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As an avid surfer, I’ve grown accustomed to the water. But this time, out there in the desert of Egypt, it was just Christopher Sugrue, the Sphinx, and the Pyramids of Giza having a party. Being in a desert for once was a whole new experience for me, and my first visit to Egypt was unforgettable.


The few things I brought with me from my hotel room were my camera, a small jug of cool water, and my sunglasses (gotta protect my eyes from the Sun, y’all). While our tour guide was babbling about the history of the Great Sphinx and the Pyramids in his accent, I decided to stop lollygagging and began my own journey under the radar to discover the magic of these gigantic monuments myself.

I parted away from the group, went off to wander, and before I knew it, I found myself standing in between the Sphinx’s feet.
Christopher Sugrue, the Sphinx is very glad to have finally met you,” I said to myself.


This mythical creature with a lion’s body and a human head has waited centuries to see my 21st century reincarnated body. I looked up to carefully study the Sphinx’s enormous head. Based on the pamphlet that I’ve been carrying, the Sphinx had lost its beard and nose. Legend has it that a Sufi Muslim from centuries ago, who, along with other worshippers made offerings to the Sphinx in the hope of increasing harvest to no avail, was outraged and destroyed the nose. He was hanged for vandalism. Meanwhile, a fragment of the Sphinx’s beard is up for display today at The British Museum.


After much marveling at the beauty of the Sphinx and itching to visit the Pyramids next, I went back to the spot where I last saw my tour group. They already left.


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Surfing legend Kelly Slater being awesome, from Christopher Sugrue Photos

My name is Christopher Sugrue. As an advertising creative, I hawk my ideas and proprietary flashes of genius to the Man to earn a living. The rest of the time, however, I am a regular ocean ripper, rubbing elbows with other sun, sand, and surf worshippers for a chance to crash into the waters and catch the perfect waves, riding sweet and low, or high and tight.

When exploring the intricacies of surfing, mastering the popup is crucial. The surfing popup takes you from the paddling position where you are lying on your stomach on your surfboard to an upright position on your feet.

From Christopher Sugrue Photos/a>

Allow yours truly, Christopher Sugrue, to give willing beginners a few lessons on the popup.

From Christopher Sugrue Photos

Practice several popups on dry land beforehand to build arm strength and muscle memory. This makes the actual popup easier.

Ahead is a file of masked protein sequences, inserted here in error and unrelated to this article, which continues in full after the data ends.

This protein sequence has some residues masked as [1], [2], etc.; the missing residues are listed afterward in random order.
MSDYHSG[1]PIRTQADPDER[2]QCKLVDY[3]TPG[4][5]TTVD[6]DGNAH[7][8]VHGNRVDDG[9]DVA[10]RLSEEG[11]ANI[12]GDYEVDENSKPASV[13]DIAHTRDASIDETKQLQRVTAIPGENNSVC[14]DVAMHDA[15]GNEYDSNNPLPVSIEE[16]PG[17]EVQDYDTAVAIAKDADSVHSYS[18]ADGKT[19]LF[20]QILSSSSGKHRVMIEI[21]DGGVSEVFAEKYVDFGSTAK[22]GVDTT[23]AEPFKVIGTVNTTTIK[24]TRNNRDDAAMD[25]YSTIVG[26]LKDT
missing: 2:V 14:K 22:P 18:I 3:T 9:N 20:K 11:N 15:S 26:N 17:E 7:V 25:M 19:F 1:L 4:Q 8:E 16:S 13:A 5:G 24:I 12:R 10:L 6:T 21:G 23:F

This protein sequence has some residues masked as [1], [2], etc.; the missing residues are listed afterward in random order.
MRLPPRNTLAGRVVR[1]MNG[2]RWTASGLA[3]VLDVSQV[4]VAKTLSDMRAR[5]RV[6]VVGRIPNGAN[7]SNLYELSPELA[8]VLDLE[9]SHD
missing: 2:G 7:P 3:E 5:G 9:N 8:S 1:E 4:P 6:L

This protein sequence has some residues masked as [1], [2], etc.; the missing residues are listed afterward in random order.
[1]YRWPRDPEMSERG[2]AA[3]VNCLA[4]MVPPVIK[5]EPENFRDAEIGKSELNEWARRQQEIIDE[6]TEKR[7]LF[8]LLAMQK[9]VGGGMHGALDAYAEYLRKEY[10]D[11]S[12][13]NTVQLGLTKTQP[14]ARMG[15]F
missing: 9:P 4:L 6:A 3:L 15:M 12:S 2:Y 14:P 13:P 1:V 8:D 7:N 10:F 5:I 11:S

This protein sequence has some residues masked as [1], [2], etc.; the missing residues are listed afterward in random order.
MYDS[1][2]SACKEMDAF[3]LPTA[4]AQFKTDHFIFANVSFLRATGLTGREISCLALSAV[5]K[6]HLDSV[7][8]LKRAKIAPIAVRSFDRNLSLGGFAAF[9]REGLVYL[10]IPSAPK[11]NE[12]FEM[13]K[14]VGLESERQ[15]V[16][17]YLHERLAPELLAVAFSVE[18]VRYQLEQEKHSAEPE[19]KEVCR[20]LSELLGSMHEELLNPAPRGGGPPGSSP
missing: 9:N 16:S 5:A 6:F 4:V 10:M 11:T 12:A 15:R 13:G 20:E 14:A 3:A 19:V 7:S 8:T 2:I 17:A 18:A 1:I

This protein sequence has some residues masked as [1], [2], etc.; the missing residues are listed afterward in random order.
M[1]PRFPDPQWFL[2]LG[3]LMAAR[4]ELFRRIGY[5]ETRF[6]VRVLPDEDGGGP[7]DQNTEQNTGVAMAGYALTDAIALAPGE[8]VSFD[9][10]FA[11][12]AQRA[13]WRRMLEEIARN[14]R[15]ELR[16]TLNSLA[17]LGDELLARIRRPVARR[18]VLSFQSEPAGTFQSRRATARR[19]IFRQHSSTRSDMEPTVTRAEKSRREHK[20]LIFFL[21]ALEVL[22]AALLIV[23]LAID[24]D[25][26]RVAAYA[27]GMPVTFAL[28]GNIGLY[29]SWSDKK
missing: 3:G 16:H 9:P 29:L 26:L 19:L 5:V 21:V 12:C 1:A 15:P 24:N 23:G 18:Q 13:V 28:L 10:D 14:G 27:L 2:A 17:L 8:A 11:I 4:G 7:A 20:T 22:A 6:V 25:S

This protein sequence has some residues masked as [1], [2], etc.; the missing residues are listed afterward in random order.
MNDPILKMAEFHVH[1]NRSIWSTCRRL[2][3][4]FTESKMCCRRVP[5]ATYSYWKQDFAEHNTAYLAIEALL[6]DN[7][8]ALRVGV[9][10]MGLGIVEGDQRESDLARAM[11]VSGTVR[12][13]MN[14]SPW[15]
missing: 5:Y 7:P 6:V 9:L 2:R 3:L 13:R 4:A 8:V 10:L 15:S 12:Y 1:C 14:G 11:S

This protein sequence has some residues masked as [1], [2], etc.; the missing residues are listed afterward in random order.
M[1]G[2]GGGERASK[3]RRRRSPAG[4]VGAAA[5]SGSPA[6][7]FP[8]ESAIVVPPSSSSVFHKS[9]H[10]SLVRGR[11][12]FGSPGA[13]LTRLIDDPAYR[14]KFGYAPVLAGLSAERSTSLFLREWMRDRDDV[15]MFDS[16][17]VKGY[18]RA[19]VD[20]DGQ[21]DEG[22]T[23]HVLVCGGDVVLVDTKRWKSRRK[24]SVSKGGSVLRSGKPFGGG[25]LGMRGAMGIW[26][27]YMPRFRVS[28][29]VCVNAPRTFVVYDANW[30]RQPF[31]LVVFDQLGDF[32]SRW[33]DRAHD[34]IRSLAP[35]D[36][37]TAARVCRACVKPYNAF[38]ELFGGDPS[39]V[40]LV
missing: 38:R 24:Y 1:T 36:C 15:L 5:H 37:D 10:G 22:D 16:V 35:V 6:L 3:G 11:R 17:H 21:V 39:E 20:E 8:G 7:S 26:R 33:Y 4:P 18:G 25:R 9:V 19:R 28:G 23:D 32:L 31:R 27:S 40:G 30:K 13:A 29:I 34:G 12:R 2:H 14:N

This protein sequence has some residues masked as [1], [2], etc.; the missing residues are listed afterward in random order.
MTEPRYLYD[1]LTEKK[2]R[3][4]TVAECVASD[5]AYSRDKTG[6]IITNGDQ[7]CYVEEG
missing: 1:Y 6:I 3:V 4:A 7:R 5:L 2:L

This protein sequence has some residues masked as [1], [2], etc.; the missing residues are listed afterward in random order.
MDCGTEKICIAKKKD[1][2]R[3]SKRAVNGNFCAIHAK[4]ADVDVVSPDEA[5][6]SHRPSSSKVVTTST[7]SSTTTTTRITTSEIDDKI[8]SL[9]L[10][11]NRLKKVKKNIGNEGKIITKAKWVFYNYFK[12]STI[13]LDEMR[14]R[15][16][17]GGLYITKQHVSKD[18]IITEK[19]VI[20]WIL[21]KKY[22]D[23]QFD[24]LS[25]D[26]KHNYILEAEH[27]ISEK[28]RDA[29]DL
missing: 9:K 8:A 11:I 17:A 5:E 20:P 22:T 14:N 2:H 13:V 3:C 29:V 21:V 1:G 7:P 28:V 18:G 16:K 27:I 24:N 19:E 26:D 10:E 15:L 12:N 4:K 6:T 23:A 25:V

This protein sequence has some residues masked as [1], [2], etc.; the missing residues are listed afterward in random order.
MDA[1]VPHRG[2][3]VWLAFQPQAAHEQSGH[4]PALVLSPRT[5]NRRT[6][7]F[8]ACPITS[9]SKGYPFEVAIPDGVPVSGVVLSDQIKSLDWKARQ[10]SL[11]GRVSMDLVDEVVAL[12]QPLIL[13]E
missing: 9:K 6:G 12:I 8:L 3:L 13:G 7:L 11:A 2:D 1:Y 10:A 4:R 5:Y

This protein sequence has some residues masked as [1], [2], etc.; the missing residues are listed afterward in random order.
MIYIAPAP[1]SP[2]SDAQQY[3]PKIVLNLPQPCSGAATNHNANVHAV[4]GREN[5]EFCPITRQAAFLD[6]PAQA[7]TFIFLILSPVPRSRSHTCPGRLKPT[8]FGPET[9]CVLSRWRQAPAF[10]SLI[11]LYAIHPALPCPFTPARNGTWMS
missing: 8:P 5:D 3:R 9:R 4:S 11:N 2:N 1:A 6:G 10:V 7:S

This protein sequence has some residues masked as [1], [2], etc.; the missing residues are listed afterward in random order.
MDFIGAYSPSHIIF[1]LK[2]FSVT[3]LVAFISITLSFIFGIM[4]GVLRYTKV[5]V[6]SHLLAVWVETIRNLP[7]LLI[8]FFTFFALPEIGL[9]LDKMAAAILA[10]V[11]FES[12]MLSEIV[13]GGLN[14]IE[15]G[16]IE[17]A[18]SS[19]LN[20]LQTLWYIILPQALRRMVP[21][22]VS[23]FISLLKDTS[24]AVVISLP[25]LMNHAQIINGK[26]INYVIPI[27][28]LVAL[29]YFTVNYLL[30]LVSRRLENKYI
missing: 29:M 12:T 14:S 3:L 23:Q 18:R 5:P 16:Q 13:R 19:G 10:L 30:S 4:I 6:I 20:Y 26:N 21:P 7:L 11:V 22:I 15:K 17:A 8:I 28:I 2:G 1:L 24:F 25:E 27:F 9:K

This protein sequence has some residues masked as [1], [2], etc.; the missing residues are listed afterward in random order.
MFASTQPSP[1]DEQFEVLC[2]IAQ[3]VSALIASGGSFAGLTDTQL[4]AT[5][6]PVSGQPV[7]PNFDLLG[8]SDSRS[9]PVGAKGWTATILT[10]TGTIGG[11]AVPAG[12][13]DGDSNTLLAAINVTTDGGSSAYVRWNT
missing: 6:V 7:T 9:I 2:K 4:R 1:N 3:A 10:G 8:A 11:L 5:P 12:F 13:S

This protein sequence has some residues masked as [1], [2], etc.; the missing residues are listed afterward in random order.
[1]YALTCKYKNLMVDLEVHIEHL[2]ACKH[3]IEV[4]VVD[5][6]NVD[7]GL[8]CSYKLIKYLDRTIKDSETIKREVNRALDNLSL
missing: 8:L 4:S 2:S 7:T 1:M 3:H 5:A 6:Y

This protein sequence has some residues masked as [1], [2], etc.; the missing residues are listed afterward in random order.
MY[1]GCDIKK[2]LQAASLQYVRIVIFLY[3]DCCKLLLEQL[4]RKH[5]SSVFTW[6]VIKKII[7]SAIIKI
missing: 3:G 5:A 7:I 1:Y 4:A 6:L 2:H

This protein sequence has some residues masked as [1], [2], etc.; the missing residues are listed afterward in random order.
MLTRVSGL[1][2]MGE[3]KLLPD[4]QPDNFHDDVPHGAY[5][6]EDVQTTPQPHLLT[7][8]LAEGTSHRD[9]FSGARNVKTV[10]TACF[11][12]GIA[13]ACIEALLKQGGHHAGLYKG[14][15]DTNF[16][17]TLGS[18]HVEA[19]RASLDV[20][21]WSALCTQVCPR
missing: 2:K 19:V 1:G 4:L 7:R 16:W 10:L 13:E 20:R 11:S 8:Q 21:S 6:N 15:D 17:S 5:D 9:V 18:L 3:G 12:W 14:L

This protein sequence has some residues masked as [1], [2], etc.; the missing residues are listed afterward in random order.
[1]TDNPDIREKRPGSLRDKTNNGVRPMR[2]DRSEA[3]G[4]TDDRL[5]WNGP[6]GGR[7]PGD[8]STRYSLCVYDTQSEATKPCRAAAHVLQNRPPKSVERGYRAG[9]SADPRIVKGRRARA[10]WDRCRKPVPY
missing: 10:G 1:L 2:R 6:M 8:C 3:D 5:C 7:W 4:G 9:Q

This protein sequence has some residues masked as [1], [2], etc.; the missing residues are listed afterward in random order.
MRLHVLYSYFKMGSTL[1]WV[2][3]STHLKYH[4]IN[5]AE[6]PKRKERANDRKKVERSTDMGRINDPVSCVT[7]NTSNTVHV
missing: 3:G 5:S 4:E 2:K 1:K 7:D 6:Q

Now, onto the step-by-step:

  • Place your hands up by your chest, at the bottom of your ribcage.
  • From Christopher Sugrue Photos
  • Snap up to a crouched standing position in one flowing movement by pushing yourself upwards using your arms while bringing your legs under your body.
  • From Christopher Sugrue Photos
  • Voila – you have popped up – you are now upright, your feet and body are now facing out from the board.

If you find it difficult getting on your feet that way, here’s a shortcut:

  • Place your hands on the rails when you are going at a fast enough speed to catch the wave.
  • While holding the rail, pull your legs up under you by twisting your body around to the correct angle.
  • Slide the front foot under you into the correct position, keeping your back foot and lower leg at the rear.
  • From Christopher Sugrue Photos
    From Christopher Sugrue Photos
  • When the front foot is firmly planted in the correct spot, close into a crouch.

Congratulations, brah! You can now pop up.

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Stencil of surfer bros Bill and Ted from Bill and Ted’s Excellent Adventure (1989), from Christopher Sugrue Photos

I’m Christopher Sugrue, advertising executive who surfs for leisure. I am an idea monger by profession and a wave chaser by volition.

For me, there’s nothing better than catching a perfect tube ride. Inside the cyclonic hollow created by the face and lip of a massive wave, you get on your feet, bulleting through high and tight, turning as the wave pitches, leaning forward for optimum speed as you glide from the barrel’s lips closing in on you. You aim for daylight, ripping right through as the wall breaks and the surface calms.

After going off on a tangent like that, my friend Max would say, “Okay, I get it, man. Christopher Sugrue, you’re a true surfer bro whose bond with the ocean cannot be denied. When your mother gave birth to you, you made a bottom turn and rode crest of the placenta on your way out. We are not worthy.”

To that, I just chuckle. Sure, I like to rip, but my amateur tube riding is nowhere near the skill of the real surfing legends.